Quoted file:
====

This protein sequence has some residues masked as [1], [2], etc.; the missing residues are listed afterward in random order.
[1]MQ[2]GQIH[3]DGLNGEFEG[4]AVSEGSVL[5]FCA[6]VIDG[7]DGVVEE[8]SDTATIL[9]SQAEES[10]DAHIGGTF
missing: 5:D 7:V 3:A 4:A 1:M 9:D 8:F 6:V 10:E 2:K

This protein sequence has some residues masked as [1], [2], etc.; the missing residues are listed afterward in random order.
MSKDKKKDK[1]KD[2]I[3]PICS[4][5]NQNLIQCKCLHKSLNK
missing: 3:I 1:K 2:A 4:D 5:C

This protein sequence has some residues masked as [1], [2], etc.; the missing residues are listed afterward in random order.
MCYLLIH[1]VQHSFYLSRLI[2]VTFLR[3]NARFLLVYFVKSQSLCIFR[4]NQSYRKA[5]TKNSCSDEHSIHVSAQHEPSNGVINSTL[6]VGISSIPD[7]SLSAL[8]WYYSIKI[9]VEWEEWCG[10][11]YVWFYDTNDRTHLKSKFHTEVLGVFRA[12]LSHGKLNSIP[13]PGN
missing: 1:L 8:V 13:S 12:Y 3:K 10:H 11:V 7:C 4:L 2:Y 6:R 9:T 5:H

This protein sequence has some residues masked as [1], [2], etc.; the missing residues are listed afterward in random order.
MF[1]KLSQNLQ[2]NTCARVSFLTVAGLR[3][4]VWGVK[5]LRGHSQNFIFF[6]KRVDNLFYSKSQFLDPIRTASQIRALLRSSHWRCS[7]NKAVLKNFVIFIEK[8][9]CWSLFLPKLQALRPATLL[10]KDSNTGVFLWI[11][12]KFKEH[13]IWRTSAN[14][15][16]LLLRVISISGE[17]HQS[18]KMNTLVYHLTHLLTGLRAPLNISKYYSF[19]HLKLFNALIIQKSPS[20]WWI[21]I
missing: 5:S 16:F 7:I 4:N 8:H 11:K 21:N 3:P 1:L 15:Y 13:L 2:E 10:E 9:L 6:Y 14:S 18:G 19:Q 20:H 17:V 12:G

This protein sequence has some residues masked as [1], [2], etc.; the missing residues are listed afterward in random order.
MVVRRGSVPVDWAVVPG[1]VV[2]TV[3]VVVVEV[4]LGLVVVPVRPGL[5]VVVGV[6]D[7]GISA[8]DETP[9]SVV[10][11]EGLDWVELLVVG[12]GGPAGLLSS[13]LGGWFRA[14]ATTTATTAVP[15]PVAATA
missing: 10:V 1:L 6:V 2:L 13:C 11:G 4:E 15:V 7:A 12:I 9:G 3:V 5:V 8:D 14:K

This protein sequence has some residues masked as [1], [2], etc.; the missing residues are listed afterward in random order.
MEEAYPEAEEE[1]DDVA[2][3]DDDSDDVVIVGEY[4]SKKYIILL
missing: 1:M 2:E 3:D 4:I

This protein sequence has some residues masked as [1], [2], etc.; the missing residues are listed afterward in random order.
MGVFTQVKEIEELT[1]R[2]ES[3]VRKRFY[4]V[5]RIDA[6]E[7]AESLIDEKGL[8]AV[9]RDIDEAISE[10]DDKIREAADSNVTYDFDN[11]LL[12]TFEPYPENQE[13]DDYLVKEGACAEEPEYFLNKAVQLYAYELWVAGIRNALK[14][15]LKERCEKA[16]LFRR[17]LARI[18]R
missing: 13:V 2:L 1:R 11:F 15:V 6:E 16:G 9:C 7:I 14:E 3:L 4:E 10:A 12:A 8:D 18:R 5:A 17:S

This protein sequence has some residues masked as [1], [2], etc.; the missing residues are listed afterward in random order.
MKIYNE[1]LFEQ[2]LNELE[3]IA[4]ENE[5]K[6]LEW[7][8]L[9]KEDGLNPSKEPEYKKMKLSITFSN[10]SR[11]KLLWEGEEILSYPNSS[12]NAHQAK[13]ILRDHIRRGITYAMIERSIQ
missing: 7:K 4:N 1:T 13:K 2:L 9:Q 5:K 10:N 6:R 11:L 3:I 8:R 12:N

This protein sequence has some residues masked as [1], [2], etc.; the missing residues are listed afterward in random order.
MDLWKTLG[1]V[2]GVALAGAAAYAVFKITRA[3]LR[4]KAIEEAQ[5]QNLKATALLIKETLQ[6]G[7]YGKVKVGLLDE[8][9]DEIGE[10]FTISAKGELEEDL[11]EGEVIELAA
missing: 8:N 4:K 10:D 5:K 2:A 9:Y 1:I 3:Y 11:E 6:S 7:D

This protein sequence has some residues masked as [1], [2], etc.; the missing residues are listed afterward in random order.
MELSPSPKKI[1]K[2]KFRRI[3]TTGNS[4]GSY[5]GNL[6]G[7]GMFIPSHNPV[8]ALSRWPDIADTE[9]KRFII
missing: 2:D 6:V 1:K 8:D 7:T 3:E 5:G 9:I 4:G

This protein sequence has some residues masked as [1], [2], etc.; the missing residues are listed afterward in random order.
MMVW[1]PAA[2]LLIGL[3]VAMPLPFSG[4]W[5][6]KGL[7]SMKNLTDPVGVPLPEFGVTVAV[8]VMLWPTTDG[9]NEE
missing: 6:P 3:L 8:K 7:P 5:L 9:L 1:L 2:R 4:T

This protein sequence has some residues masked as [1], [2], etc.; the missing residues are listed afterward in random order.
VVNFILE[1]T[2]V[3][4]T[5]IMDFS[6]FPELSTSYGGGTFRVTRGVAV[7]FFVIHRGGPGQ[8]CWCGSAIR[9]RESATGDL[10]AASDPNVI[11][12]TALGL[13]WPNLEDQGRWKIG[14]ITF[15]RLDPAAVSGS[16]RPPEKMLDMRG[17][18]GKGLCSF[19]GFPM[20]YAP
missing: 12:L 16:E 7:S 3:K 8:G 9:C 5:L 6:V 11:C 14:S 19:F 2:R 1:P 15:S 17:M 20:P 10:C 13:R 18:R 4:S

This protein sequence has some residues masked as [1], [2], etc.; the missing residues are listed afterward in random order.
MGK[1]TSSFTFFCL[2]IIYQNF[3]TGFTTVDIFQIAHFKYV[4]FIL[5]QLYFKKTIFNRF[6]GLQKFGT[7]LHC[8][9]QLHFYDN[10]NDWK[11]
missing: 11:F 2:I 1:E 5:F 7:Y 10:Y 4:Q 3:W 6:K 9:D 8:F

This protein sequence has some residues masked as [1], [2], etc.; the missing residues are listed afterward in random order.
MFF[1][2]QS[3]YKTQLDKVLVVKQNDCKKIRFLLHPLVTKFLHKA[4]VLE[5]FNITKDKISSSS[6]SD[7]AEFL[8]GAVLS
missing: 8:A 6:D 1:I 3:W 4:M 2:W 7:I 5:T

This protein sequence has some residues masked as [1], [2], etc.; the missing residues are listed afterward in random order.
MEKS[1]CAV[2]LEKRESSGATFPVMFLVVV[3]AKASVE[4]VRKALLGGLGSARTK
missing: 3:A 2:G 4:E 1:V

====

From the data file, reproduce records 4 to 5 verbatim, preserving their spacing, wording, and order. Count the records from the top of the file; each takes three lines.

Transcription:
This protein sequence has some residues masked as [1], [2], etc.; the missing residues are listed afterward in random order.
MF[1]KLSQNLQ[2]NTCARVSFLTVAGLR[3][4]VWGVK[5]LRGHSQNFIFF[6]KRVDNLFYSKSQFLDPIRTASQIRALLRSSHWRCS[7]NKAVLKNFVIFIEK[8][9]CWSLFLPKLQALRPATLL[10]KDSNTGVFLWI[11][12]KFKEH[13]IWRTSAN[14][15][16]LLLRVISISGE[17]HQS[18]KMNTLVYHLTHLLTGLRAPLNISKYYSF[19]HLKLFNALIIQKSPS[20]WWI[21]I
missing: 5:S 16:F 7:I 4:N 8:H 11:K 21:N 3:P 1:L 15:Y 13:L 2:E 10:E 9:L 6:Y 14:S 18:G 19:Q 20:H 17:V 12:G

This protein sequence has some residues masked as [1], [2], etc.; the missing residues are listed afterward in random order.
MVVRRGSVPVDWAVVPG[1]VV[2]TV[3]VVVVEV[4]LGLVVVPVRPGL[5]VVVGV[6]D[7]GISA[8]DETP[9]SVV[10][11]EGLDWVELLVVG[12]GGPAGLLSS[13]LGGWFRA[14]ATTTATTAVP[15]PVAATA
missing: 10:V 1:L 6:V 2:L 13:C 11:G 4:E 15:V 7:A 12:I 9:G 3:V 5:V 8:D 14:K